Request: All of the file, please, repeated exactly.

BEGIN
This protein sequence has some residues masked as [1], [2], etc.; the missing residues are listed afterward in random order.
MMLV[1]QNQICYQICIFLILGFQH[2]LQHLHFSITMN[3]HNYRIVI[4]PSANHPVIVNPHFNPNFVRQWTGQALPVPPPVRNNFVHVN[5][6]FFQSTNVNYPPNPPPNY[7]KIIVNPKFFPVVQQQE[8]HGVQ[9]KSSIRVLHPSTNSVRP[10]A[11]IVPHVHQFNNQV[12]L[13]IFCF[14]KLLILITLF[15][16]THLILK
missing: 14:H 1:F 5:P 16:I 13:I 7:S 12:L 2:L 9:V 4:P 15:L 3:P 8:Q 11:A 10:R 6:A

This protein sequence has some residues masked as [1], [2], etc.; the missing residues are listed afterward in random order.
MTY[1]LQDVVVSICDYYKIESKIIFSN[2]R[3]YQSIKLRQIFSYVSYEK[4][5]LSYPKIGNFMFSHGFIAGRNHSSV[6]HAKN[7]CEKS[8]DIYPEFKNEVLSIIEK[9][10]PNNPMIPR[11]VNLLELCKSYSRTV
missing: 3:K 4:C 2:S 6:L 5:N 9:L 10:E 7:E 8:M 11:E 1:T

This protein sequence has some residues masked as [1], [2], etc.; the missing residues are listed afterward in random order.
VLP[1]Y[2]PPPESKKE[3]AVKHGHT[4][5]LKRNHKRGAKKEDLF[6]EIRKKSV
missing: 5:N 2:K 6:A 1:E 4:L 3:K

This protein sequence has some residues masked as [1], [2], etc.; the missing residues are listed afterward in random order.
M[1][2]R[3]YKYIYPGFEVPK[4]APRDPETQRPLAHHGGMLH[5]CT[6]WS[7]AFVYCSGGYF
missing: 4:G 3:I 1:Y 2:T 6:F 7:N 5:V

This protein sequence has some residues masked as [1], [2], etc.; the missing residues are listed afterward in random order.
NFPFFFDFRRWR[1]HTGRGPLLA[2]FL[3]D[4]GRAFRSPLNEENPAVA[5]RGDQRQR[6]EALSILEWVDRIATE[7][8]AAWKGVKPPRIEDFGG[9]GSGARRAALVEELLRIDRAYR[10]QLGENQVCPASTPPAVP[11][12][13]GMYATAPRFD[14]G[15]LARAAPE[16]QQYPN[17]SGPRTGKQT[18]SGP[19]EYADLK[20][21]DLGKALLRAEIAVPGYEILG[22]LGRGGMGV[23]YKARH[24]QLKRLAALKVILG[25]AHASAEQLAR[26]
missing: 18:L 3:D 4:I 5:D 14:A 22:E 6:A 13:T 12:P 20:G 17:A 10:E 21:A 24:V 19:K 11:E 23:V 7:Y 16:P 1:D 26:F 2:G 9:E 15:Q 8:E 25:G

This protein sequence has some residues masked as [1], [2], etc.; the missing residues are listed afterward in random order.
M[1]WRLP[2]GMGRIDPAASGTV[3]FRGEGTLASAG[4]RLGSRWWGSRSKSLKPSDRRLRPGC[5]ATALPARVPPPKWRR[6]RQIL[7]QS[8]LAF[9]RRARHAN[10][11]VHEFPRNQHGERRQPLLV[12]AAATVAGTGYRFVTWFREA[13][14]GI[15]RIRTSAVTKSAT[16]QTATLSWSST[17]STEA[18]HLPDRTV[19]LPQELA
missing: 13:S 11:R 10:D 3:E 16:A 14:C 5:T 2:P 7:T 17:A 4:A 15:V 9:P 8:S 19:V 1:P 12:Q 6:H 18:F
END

This protein sequence has some residues masked as [1], [2], etc.; the missing residues are listed afterward in random order.
MMLV[1]QNQICYQICIFLILGFQH[2]LQHLHFSITMN[3]HNYRIVI[4]PSANHPVIVNPHFNPNFVRQWTGQALPVPPPVRNNFVHVN[5][6]FFQSTNVNYPPNPPPNY[7]KIIVNPKFFPVVQQQE[8]HGVQ[9]KSSIRVLHPSTNSVRP[10]A[11]IVPHVHQFNNQV[12]L[13]IFCF[14]KLLILITLF[15][16]THLILK
missing: 14:H 1:F 5:P 16:I 13:I 7:S 12:L 2:L 9:V 4:P 15:L 3:P 8:Q 11:A 10:R 6:A

This protein sequence has some residues masked as [1], [2], etc.; the missing residues are listed afterward in random order.
MTY[1]LQDVVVSICDYYKIESKIIFSN[2]R[3]YQSIKLRQIFSYVSYEK[4][5]LSYPKIGNFMFSHGFIAGRNHSSV[6]HAKN[7]CEKS[8]DIYPEFKNEVLSIIEK[9][10]PNNPMIPR[11]VNLLELCKSYSRTV
missing: 3:K 4:C 2:S 6:L 5:N 9:L 10:E 7:E 8:M 11:E 1:T

This protein sequence has some residues masked as [1], [2], etc.; the missing residues are listed afterward in random order.
VLP[1]Y[2]PPPESKKE[3]AVKHGHT[4][5]LKRNHKRGAKKEDLF[6]EIRKKSV
missing: 5:N 2:K 6:A 1:E 4:L 3:K

This protein sequence has some residues masked as [1], [2], etc.; the missing residues are listed afterward in random order.
M[1][2]R[3]YKYIYPGFEVPK[4]APRDPETQRPLAHHGGMLH[5]CT[6]WS[7]AFVYCSGGYF
missing: 4:G 3:I 1:Y 2:T 6:F 7:N 5:V

This protein sequence has some residues masked as [1], [2], etc.; the missing residues are listed afterward in random order.
NFPFFFDFRRWR[1]HTGRGPLLA[2]FL[3]D[4]GRAFRSPLNEENPAVA[5]RGDQRQR[6]EALSILEWVDRIATE[7][8]AAWKGVKPPRIEDFGG[9]GSGARRAALVEELLRIDRAYR[10]QLGENQVCPASTPPAVP[11][12][13]GMYATAPRFD[14]G[15]LARAAPE[16]QQYPN[17]SGPRTGKQT[18]SGP[19]EYADLK[20][21]DLGKALLRAEIAVPGYEILG[22]LGRGGMGV[23]YKARH[24]QLKRLAALKVILG[25]AHASAEQLAR[26]
missing: 18:L 3:D 4:I 5:D 14:A 22:E 6:A 13:T 12:P 20:G 17:A 10:E 21:A 24:V 19:K 11:E 23:V 7:Y 16:P 1:D 26:F 2:G 9:E 15:Q 8:E 25:G

This protein sequence has some residues masked as [1], [2], etc.; the missing residues are listed afterward in random order.
M[1]WRLP[2]GMGRIDPAASGTV[3]FRGEGTLASAG[4]RLGSRWWGSRSKSLKPSDRRLRPGC[5]ATALPARVPPPKWRR[6]RQIL[7]QS[8]LAF[9]RRARHAN[10][11]VHEFPRNQHGERRQPLLV[12]AAATVAGTGYRFVTWFREA[13][14]GI[15]RIRTSAVTKSAT[16]QTATLSWSST[17]STEA[18]HLPDRTV[19]LPQELA
missing: 13:S 11:R 10:D 3:E 16:A 14:C 5:T 2:P 7:T 17:A 4:A 15:V 9:P 8:S 19:V 1:P 12:Q 6:H 18:F